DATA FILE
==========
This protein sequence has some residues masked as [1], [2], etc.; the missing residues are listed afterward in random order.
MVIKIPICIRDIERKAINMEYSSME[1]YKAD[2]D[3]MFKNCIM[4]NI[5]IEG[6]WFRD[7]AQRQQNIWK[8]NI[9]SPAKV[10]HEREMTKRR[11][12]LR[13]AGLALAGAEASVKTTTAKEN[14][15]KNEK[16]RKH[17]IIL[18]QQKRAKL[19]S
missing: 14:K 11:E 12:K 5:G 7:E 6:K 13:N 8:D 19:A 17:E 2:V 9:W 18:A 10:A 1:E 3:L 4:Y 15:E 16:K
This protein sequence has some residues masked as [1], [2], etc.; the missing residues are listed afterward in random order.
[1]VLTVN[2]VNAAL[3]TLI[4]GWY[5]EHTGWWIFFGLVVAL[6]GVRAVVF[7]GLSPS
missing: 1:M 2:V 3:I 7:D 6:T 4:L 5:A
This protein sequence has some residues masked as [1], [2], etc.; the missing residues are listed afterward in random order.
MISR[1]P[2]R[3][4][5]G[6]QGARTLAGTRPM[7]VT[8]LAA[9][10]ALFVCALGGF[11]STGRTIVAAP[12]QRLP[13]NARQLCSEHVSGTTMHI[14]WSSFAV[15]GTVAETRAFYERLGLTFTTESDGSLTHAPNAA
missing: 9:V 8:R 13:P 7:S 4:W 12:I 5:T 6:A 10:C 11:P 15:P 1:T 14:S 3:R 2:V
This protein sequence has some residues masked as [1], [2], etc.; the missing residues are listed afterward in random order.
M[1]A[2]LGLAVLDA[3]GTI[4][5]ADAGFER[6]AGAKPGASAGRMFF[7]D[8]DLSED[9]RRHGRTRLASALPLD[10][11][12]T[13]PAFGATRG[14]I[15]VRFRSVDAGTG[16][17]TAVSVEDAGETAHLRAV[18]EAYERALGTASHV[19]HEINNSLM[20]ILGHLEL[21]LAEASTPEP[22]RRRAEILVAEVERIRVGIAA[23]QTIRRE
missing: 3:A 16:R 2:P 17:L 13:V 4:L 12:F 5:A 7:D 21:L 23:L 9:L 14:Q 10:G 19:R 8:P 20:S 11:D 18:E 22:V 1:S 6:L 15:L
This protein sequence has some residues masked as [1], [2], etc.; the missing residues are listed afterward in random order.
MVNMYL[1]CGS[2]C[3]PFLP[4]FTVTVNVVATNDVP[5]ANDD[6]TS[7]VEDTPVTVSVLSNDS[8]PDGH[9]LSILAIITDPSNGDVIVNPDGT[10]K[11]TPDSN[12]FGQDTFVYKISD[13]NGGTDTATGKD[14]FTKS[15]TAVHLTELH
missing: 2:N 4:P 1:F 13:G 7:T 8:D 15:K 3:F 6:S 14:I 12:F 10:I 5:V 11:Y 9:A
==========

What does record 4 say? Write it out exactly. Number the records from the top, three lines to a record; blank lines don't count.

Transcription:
This protein sequence has some residues masked as [1], [2], etc.; the missing residues are listed afterward in random order.
M[1]A[2]LGLAVLDA[3]GTI[4][5]ADAGFER[6]AGAKPGASAGRMFF[7]D[8]DLSED[9]RRHGRTRLASALPLD[10][11][12]T[13]PAFGATRG[14]I[15]VRFRSVDAGTG[16][17]TAVSVEDAGETAHLRAV[18]EAYERALGTASHV[19]HEINNSLM[20]ILGHLEL[21]LAEASTPEP[22]RRRAEILVAEVERIRVGIAA[23]QTIRRE
missing: 3:A 16:R 2:P 17:L 13:V 4:L 12:F 5:A 7:D 21:L 23:L 9:L 14:Q 10:G 19:R 8:P 20:S 11:D 18:E 22:V 1:S 6:L 15:L